In a third preferred embodiment, the invention provides a system of individual arterial catheters which are delivered to the ascending aorta through a single common guiding catheter. The arterial catheters include one catheter for each coronary ostium and, optionally, a separate catheter for venting the left ventricle. The guiding catheter is preferably made with a reinforced shaft to give the system support, and the distal portion of the shaft is preferably curved to hold the distal end of the catheter in the ascending aorta close to the coronary ostia. Since the individual catheters are supported in the aorta by the common guiding catheter, the construction of the individual catheters can be made simpler without reinforcement, possibly reducing the overall expense of the system.

In each embodiment, the coronary perfusion catheters are preferably combined with a cardiopulmonary bypass system to provide total cardiopulmonary support for the patient undergoing heart surgery. A femoral-to-femoral cardiopulmonary bypass system or other minimally invasive system is preferred to reduce the necessity for invasive access to the heart. A perfusion pump, such as a roller pump, or a pressure cuff can be added to the system to pump the cardioplegic solution through the perfusion catheters, or a syringe can be used. One or more syringes filled with saline solution or with radiopaque contrast diluted with saline can be used to inflate the occlusion balloon cuffs on the perfusion catheters. A stopcock attached to each syringe can be used to keep the balloons inflated for the duration of the surgical procedure.

In the preferred method of the invention, the patient is prepared for cardiopulmonary bypass by placing the arterial and venous cannule in a peripheral artery and peripheral vein respectively and connecting the cannulae to the cardiopulmonary bypass system. The coronary perfusion catheters are introduced into a peripheral artery, such as a femoral artery, advanced toward the heart until their ends are in the ascending aorta, and selectively intubated into each of the coronary ostia. If desired, the optional venting catheter should also be placed across the aortic valve at this time. If systemic hypothermia is to be used in conjunction with the cardioplegic arrest, the systemic circulation should be precooled by pumping cooled blood through the entire circulatory system before total bypass is established. This will also lower the temperature of the myocardium. Precooling the myocardium this way will help to make the cold cardioplegia more effective. When the systemic temperature is within the target range, typically 28° C. to 32° C., the occlusion balloon cuffs are inflated in each of the coronary ostia and immediately the oxygenated cold cardioplegic solution is pumped through each of the perfusion lumens at a rate of approximately 100-200 ml/min in each coronary artery. Cardioplegic arrest is almost immediate. When the heart stops beating, the pressure in the aorta will exceed that in the ventricle and the aortic valve will close around the venting catheter. Blood and other fluids may be vented through the venting catheter by gravity or by a negative pressure applied to the vent lumen with a syringe or pump to depressurize the left ventricle.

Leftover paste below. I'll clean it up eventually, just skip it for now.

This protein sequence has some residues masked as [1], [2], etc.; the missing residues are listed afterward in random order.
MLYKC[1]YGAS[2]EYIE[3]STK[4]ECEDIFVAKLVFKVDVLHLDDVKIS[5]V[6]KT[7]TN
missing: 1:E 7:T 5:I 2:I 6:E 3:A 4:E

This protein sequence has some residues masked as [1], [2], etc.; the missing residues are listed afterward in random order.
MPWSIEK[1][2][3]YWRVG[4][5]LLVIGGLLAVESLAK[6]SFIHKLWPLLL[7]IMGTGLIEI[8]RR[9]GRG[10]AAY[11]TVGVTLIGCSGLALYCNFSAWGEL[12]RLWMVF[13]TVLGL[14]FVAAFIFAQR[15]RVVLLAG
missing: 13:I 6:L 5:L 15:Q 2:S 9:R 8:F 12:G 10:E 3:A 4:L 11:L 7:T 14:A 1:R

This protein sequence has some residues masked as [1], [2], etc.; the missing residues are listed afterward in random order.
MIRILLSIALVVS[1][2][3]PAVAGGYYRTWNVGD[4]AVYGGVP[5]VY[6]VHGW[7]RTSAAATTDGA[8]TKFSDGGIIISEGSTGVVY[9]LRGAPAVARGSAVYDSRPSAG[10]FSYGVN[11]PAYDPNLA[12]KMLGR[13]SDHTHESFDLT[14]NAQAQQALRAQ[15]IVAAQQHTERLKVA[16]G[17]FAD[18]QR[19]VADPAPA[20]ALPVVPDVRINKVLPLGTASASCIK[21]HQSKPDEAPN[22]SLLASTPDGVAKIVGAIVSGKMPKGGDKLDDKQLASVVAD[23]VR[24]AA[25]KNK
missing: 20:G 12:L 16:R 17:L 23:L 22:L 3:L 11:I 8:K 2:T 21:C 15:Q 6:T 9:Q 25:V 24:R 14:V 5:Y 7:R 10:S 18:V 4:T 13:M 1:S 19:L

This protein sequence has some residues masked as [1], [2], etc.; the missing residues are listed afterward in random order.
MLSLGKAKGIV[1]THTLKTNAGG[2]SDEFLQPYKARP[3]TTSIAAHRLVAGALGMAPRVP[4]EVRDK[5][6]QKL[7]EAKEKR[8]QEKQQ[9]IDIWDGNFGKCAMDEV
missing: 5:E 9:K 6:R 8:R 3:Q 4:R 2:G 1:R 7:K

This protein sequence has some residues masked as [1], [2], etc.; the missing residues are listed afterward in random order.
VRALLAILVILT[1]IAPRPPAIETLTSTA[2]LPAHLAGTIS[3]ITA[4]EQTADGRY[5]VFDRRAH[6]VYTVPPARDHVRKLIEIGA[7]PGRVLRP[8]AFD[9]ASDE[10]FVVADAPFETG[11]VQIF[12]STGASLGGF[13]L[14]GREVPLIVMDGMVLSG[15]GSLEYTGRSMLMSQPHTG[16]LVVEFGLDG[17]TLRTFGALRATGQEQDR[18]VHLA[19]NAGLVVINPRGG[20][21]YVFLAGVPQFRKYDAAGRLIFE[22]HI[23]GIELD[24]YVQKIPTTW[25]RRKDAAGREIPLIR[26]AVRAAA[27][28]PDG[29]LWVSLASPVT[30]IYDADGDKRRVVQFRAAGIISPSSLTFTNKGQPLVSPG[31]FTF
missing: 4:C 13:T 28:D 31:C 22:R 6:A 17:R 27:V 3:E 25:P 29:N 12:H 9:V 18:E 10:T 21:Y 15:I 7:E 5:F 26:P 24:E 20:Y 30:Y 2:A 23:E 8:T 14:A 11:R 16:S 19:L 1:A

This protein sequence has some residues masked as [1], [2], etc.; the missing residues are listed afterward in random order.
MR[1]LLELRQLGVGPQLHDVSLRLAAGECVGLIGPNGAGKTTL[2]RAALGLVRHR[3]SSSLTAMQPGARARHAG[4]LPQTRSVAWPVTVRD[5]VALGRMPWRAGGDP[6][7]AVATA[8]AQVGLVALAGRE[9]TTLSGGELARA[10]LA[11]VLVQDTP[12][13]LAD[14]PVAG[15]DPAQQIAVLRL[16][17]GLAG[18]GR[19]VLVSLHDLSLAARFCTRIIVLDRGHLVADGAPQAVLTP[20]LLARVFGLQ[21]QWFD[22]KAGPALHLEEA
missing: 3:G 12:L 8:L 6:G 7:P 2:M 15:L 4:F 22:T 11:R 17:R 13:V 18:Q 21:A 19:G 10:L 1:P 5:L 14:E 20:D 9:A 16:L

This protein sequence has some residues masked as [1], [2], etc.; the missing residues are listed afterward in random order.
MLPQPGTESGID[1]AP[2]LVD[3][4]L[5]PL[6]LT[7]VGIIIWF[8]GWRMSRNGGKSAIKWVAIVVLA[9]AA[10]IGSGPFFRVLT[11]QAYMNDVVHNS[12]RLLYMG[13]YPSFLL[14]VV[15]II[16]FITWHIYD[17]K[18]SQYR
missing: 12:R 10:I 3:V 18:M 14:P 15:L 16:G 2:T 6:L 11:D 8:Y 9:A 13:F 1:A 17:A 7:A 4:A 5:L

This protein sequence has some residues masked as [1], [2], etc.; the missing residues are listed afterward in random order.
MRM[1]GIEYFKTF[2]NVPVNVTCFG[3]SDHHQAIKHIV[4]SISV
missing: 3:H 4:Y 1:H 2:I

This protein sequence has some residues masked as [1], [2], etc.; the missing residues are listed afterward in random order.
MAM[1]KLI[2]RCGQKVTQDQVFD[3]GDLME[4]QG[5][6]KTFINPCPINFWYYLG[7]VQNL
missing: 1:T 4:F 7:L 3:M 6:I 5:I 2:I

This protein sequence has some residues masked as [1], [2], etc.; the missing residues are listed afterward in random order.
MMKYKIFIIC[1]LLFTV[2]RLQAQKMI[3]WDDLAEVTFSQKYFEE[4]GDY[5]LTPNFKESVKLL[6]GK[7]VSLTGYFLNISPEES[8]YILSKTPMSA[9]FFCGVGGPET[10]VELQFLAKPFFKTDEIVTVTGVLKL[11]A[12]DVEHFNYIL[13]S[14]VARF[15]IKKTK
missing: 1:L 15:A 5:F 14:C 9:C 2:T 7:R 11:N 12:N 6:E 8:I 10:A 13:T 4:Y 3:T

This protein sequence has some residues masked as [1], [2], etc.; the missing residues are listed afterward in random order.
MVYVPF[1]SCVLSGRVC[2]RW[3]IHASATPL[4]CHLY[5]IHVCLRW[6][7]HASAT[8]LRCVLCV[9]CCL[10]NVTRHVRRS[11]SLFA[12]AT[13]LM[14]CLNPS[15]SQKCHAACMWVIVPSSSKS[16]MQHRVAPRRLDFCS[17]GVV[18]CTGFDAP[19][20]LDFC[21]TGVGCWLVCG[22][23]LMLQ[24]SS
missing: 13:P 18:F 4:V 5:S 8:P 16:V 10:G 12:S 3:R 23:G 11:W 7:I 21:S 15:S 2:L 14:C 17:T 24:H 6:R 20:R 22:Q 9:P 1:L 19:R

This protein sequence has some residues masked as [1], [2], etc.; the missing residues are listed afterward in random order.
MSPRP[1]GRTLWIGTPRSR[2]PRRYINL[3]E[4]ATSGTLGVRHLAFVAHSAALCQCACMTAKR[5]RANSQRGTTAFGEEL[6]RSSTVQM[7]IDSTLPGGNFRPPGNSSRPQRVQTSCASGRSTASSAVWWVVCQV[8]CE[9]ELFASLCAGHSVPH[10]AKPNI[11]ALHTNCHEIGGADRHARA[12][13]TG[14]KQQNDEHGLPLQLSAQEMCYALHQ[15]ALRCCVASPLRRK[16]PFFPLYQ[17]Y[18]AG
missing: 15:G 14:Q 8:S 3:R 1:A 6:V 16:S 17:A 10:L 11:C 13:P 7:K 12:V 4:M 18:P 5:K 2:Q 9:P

Once the initial bolus of 500-1000 ml of cardioplegic solution have been infused, the flow rate can be decreased to a constant 25-50 ml/min to maintain the cardioplegic arrest and the hypothermia of the myocardium. Alternatively, the coronary arteries can be periodically reinfused with oxygenated cold cardioplegic solution to avoid either oxygen depletion, or premature rewarming or restarting of the heart. The occlusion balloon cuffs must be kept inflated for the duration of the surgical procedure so that systemic blood does not enter the coronary arteries. If this happens the heart could start beating prematurely, which would interfere with the surgical procedure.

In the preferred method, the cardiac surgery is performed during the period of cardioplegic arrest using minimally invasive techniques through thoracoscopic or transluminal access to the heart. The method can also be used in conjunction with traditional open chest surgical techniques when there is a contraindication to standard cardioplegia administration techniques, such as significant aortic valve insufficiency, or calcification, scarring or adhesions of the ascending aorta.

After the surgical procedure is completed, the systemic circulation can be rewarmed and the occlusion balloon cuffs deflated and withdrawn from the coronary ostia. If desired, a final bolus of oxygenated normothermic blood mixed with cardioplegic solution can be pumped through the perfusion catheters before the occlusion balloon cuffs are deflated to wash out the coronary arteries and prevent reperfusion injury according to the method described by Buckberg et al. in U.S. Pat. No. 5,011,469. When the rewarmed systemic blood enters the coronary arteries, the heart should resume beating spontaneously. If the heart does not restart spontaneously or if it begins beating irregularly, a defibrillation pulse can be applied to the heart to start it beating correctly. The heart is weaned from CPB, and then the perfusion catheters, vent catheter and bypass cannulae can be withdrawn and the cutdowns or percutaneous punctures closed.

BRIEF DESCRIPTION OF THE DRAWINGS

FIG. 1A is a side elevation view of a coronary perfusion catheter for use in the method of the present invention. FIGS. 1B-1E are transverse cross sections of the coronary perfusion catheter of FIG. 1A taken through section lines 1B-1E, respectively. FIG. 1F is a transverse cross section of an alternate construction to FIGS. 1C and 1D. FIG. 1G is a transverse cross section of an alternate construction to FIG. 1E.